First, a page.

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Thomaston Jail | Photo © 2022 Bullet, www.abandonedalabama.com

Thomaston Calaboose

Location Class:
Built: c. 1905-1925 | Abandoned: N/A
Historic Designation: Historic District
Status: Abandoned
Photojournalist: David Bulit

History of Thomaston

Thomaston was first settled in the late nineteenth century, and the first post office was opened in 1892. The settlement had no official name until 1901 when the Selma to Myrtlewood line of the L&N Railroad reached the town. It was named for one of its founders, Dr. Charles Brooks Thomas, an early settler in the area who promoted the town on the guiding principles of the “New South” philosophy.

The term was coined by its leading spokesman and Atlanta editor Henry Woodfin Grady in 1874. The New South campaign was championed by Southern elites often outside of the old planter class. Their hopes were to make a fresh “new” start, forming partnerships with Northern capitalists in order to modernize and speed up the economic development of the South. Advocates of the movement wanted southern economic regeneration, sectional reconciliation, and racial harmony, and believed in the gospel of work. The term has been used in recent times to refer to areas of the South that have become more diverse and cosmopolitan over the last several decades such as Nashville, New Orleans, Atlanta, Miami, and Dallas.

C.B Thomas house 1
The home of Dr. Charles Brooks Thomas at the corner of 6th Avenue and Main Street. bobbyprichett.com

In 1892, Dr. Thomas was appointed postmaster and the community was named Thomaston in his honor. The town of Thomaston was incorporated on November 15, 1901, with a population of 51 people and Thomas as the first Mayor. Not long after the railroad arrived, the town boasted churches, a bank, a school, cotton gins, and a brick factory.

In 1907, the Alabama State Legislature voted to set aside state funds to consolidate and establish a school in each county including Marengo County. Dr. Thomas already planned for this and in 1905, had donated land for the establishment of a county school. The town established a Board of Trustees which began to bid for the Marengo County High School and Thomaston was chosen as the location for the school in 1908. Construction began on what would be the Marengo County High School and was dedicated on June 24, 1909.

In 1910, the Thomaston Colored Institute, a private academy associated with the West Alabama Primitive Baptist Association, opened in the town. Although he did not support its establishment as he had done with the high school, such as donating land and funding, Thomas supported the concept as part of his “modern town.” Locally made bricks from the Thomaston Brick Works were used in the construction of both the Thomaston Colored Institute and Marengo County High School. The Planters Bank and Trust Company was soon established in 1914. Telephone service began in 1914 and electricity came in 1929.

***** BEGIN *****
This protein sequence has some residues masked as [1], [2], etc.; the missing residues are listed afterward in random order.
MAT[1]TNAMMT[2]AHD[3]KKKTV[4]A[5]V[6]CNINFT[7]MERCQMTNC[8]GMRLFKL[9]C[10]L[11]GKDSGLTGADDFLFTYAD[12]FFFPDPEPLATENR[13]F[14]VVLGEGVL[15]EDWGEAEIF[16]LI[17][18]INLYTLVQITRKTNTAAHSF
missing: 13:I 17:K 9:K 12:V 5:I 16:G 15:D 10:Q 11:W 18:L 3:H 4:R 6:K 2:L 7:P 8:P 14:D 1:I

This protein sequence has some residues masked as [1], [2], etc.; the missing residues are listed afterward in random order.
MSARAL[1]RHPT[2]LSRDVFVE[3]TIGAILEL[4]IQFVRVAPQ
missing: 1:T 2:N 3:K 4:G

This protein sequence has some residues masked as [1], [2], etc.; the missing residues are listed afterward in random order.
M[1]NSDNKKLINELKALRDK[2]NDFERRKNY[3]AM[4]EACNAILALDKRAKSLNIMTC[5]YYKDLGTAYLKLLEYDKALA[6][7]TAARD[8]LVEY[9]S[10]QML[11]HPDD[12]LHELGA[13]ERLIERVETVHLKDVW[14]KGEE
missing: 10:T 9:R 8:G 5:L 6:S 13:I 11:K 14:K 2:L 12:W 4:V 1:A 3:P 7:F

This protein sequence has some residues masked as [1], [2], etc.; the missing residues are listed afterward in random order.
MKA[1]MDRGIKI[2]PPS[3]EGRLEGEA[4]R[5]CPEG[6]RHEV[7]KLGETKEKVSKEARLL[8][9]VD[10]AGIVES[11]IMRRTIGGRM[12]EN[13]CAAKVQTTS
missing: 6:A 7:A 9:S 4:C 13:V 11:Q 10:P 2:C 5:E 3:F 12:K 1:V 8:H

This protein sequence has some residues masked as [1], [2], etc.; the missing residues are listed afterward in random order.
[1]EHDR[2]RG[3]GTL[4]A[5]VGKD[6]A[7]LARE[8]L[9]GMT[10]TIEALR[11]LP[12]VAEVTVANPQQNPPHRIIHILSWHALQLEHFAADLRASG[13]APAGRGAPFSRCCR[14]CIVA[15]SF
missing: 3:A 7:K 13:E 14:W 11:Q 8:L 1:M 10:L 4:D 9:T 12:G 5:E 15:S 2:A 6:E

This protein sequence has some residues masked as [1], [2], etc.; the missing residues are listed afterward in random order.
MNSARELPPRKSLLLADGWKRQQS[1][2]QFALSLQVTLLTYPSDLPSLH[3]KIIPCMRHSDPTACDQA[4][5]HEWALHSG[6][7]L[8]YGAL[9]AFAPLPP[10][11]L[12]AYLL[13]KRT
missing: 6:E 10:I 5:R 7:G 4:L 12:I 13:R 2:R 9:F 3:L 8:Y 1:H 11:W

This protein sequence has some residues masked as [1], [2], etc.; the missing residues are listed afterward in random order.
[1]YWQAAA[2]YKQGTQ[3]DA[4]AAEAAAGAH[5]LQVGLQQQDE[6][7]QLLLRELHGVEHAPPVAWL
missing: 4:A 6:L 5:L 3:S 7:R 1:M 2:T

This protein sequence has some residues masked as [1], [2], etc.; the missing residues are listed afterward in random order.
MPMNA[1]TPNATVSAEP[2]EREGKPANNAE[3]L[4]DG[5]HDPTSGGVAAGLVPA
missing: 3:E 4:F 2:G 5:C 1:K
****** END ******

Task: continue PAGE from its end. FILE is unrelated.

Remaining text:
Old Thomaston Calaboose

The old Thomaston Calaboose was built sometime between 1905 and 1925. It was added to the National Register of Historic Places as part of the Thomaston Central Historic District on October 14, 2000. The National Register of Historic Places describes the building as a “One-story, single-pen, hip-roofed Calaboose/jail made of stacked 2x4s has one door in south side, openings cut into east and west sides. Door is nail-studded stacked boards, “windows” barred with iron.” The Calaboose was used as a holding cell, and Thomaston locals recall stories about how this old jail was used in the 1920s to lock up local drunks as most offenders were sent to the county jail in Linden.

Thomaston Calaboose
Thomaston Calaboose. bobbyprichett.com

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David Bulit

My name's David Bulit and I'm a photographer, author, and historian from Miami, Florida. I've published a number of books on abandoned and forgotten locales throughout the United States and advocate for preserving these historic landmarks. My work has been featured throughout the world in news outlets such as the Miami New Times, the Florida Times-Union, the Tampa Bay Times, the Orlando Sentinel, NPR, Yahoo News, MSN, the Daily Mail, UK Sun, and many others. You can find more of my work at davidbulit.com as well as amazon.com/author/davidbulit.

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